There is no such thing as a typical hacker. It is neither the fat guy in the grubby hooded sweater with horn-rimmed glasses and full beard, nor the slim, sporty black-haired girl with the earrings on the motorcycle, although Hollywood always presents us these stereotypes.

A hacker doesn't have to pursue a political idea. Sometimes he acts alone, sometimes as part of a group. Since it is possible to disguise one's identity online, it is almost impossible to find usable data on the origin of the attack, let alone evaluate and use it sensibly. Experience only shows that hackers can roughly be divided into four groups with different levels of threat.

Level 1 & 2 – Script Kiddies and small hackers

At the lower end there are followers and small hackers. They form by far the largest group, but they also pose the least danger. Above all, they let their curiosity run free and use existing files or scripts to try out “hacking”. They get their motivation from the hacker's outlaw image and the associated thrill. They accept damage, but usually don't think about it.

Level 3 - Savvy individuals or small groups

The third group (level 3) hacks on a higher level and either programs existing scripts to meet their needs or extends them. For them it is already about power, they have a monetary interest—such as credit card fraud—and in contrast to the followers, the limit to cyber crime is crossed knowingly.

Level 4 – Professional hackers or hacker groups

At the top of the hierarchy are those that develop their own Trojans and use them for their own or for the purposes of third parties. Blackmailing, credit card fraud, industrial espionage are among the fields in which the fourth group is active. Protection against these is complex and an intensive process. The weapons that are used by level 4 hackers or in general in industrial espionage include the drive-by exploit. An interesting or fake e-mail lures a user to a prepared website. Without user interaction, the vulnerabilities in the browser, in the installed plug-ins or in the operating system of the website visitor are used to insert malware.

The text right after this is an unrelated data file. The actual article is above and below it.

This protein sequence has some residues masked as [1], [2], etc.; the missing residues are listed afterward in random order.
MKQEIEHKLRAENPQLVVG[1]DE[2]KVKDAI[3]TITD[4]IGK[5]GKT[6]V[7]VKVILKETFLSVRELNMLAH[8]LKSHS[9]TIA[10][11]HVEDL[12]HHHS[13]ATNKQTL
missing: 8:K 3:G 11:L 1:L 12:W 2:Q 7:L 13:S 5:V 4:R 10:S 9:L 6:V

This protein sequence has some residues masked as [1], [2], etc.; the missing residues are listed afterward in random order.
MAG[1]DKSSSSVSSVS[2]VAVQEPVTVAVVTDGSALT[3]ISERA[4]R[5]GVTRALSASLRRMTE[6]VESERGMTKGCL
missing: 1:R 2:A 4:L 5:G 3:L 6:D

Industrial spies can use social engineering, for example, without any technical support or expertise. This is nothing else than the exploitation or manipulation of people. Your willingness to help, trust and fears are misused to get information. Even small, at first glance insignificant, individual information that is passed on by telephone to employees can end up in a vital data record. Here a first name, there a private email address, the date of birth, the names of the children, the cell phone number, the nickname in the social networks — the more information given, the easier it is to get more.

There are so many different ways to do mischief online. It would go beyond the scope of this blog entry to illuminate them all. We would be happy to show you what botnets, advanced persistent threats or SQL injection attacks can do if the right precautionary measures are not taken.

Why do we know that? Quite simply: Level 4 hackers aren't just on the dark side...

Yours sincerely, Steffen Mauer